“Whatever.  What are you having?”

He paused.  “Yeah.  You know what I’m having.  Plain hamburger with ketchup.  Fries.  Coke.”  Jay was a big fan of meat.  Not so much for the vegetables, unless you consider fried potatoes to be some sort of vegetable.  “What I’m really having a hard time with is whether to get a chocolate shake too.”

Just then Sarah, our waitress, came to the table and said, “What’re you boys having?”  She wasn’t exactly Flo from Mel’s Diner, but if you were to squint when looking at her, she was in the ballpark.  Blonde hair, longish but pulled up off her ears.  Pair of glasses on the end of her nose.  Yellow and white Perkins uniform with the skirt just above the knees.  Her demeanor was no-nonsense though.  She wasn’t in the mood for chit chat.  Jay gave his order, with chocolate shake, of course, and I opted for the western omelette with salsa and extra sour cream, hash browns and a lemonade.

Our orders successfully submitted, Jay turned to his phone to scroll through some emails or texts.  I went to pick up my phone and do the same when I noticed a guy and girl come in to the restaurant and head toward the girl’s booth.  My attention drawn, I noted what the girl was doing.  She was sitting in the big corner booth with books and papers strewn all over the table.  It was one of those booths that was meant to accommodate a party of 5 or more.  Round table with the kind of circular bench you have to slide around on to get to the back.  And she was sitting there with her back to the corner of the seating area, head down writing on a notebook.  She’d look at one of the books – a textbook of some sort I’d guess – then write a little in the notebook.  So, she’s doing homework or taking notes for some class, I figured.

The couple stopped at the girl’s table and the girl looked up and smiled.  Nice smile.  Friendly.  Welcoming.  Kind of smile I could get used to having sent in my direction.  And the girl was pretty.  Short brownish hair.  The kind of color my mom always referred to as “dishwater dirt.”  I was usually a guy who preferred long hair on a girl, but with this girl it was…different.  Good.  Like, long or short hair, you were drawn to the smile.  Her outfit was typical summer casual.  She was wearing a pink t-shirt with one of those “southern charm” designs and sayings, tan short and sandals.  She had minimal makeup.  Just enough so that you didn’t think about it.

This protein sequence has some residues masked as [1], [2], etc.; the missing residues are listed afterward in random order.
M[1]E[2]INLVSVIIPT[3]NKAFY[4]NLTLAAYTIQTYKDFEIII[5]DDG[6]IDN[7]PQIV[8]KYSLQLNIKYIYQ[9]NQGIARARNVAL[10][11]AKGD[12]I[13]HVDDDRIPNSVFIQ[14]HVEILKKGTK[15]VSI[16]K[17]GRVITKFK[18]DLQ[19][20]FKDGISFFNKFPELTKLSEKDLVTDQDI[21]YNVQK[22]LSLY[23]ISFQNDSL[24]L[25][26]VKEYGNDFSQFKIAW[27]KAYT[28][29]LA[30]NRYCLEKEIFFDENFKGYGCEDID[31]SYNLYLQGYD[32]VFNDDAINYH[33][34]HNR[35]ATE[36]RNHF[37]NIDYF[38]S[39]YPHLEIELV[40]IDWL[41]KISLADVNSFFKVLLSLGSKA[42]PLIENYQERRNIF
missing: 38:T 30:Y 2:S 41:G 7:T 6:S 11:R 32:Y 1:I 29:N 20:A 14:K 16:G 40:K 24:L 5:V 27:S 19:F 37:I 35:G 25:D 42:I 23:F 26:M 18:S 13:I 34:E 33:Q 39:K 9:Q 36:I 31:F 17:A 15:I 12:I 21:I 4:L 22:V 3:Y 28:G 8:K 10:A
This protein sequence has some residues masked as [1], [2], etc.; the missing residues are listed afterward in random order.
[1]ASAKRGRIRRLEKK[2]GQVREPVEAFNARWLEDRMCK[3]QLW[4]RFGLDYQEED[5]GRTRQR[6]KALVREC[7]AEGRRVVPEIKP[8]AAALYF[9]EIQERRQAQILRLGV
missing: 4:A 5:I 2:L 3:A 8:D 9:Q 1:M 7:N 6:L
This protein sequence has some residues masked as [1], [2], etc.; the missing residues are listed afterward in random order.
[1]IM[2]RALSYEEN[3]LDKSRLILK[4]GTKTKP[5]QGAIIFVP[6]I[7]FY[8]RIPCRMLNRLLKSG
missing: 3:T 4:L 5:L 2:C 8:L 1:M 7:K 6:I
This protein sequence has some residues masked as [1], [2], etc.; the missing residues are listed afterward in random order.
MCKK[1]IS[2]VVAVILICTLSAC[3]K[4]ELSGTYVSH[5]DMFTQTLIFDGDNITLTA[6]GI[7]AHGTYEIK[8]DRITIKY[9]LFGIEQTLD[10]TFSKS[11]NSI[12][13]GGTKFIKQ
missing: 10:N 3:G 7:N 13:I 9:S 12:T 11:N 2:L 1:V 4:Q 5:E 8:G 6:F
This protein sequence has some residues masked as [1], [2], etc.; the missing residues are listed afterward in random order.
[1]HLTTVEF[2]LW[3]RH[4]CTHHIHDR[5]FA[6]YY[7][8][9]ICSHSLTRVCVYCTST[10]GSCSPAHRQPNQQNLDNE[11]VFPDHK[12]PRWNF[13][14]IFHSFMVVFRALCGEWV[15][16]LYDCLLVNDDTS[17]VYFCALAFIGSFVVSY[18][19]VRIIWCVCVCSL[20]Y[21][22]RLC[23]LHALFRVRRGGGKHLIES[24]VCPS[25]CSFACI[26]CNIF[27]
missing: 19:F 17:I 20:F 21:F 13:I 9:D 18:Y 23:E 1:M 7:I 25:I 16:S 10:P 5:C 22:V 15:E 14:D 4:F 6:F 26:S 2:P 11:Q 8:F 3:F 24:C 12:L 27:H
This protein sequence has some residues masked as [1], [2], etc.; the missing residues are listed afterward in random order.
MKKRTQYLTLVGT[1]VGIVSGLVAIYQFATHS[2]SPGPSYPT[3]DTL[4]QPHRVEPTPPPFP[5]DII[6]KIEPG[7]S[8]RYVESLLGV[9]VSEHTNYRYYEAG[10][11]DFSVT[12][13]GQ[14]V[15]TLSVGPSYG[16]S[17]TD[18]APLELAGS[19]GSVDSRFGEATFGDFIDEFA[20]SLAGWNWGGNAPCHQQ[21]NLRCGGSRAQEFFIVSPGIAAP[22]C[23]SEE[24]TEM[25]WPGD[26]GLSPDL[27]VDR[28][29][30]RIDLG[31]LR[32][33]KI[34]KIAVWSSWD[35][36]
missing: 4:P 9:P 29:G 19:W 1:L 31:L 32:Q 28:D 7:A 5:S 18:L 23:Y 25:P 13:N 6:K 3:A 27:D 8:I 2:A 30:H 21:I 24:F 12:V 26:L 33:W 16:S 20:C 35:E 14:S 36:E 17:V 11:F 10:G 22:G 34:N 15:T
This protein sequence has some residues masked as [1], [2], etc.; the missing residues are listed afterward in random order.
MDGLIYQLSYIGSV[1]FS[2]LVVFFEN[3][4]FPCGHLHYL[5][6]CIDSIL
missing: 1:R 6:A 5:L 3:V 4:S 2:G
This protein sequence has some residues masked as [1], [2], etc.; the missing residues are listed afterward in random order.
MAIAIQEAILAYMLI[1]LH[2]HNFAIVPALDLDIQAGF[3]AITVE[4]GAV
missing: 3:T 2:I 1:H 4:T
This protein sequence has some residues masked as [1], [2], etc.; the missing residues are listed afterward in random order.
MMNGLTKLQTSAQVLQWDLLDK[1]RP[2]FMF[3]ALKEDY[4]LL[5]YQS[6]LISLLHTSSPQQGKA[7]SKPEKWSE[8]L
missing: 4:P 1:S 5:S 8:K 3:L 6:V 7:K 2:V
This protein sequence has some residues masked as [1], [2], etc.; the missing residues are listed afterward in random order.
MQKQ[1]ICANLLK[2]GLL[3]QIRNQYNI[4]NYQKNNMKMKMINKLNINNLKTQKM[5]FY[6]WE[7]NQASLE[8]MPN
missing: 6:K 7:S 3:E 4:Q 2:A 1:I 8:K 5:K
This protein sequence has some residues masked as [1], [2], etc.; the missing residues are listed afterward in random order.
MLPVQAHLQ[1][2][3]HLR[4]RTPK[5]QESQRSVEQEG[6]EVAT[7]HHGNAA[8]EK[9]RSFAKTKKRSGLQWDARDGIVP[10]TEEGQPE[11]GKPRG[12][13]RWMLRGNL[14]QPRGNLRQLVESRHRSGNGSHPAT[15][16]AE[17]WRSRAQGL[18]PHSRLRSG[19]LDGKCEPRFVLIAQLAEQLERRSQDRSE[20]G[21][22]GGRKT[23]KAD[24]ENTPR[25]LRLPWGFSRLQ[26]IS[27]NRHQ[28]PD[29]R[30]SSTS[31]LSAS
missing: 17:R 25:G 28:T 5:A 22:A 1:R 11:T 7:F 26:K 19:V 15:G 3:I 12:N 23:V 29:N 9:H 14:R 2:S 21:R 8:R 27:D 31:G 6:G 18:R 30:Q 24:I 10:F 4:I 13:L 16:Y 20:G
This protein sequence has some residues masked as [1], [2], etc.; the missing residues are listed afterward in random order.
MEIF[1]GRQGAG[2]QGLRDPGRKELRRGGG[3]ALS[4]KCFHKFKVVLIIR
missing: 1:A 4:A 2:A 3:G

I noted the guy and girl who came into the restaurant to chat with the girl.  Seemed like just friends.  With each other and with the girl.  They plopped down at the table and chatted a short while.  Then the guy dropped a book on the table, they said their goodbyes and the two of them left the restaurant.

About that time, our food came and Jay and I started to eat and chat about the day’s events.  Jay seemed to like his burger and my omelette was fine.  Nothing special, but it filled my belly I guess.  I’m sure I wasn’t a terribly great lunch companion for Jay that day, but he didn’t say anything, staying focused on his Twitter feed.  I found my attention more and more being drawn to the girl in the booth.  A couple of times, Sarah the waitress went over to the girl’s table and brought her a drink refill.  One time the girl got up and left the booth to go outside to her car.  I knew she wasn’t leaving for good, because she left all of her books and papers strewn all over the table.  Still, I was relieved when I saw her come back in with a bag or purse of some sort.  A couple of times, the girl would just sit up and stop writing when a song she liked would come on.  One of the songs I didn’t recognize.  Some bro country thing with remarkably forgettable lyrics and a bland melody.  Another time it was Pour Some Sugar on Me by Def Leppard.  She definitely likes 80s music, which is no bad thing in my book.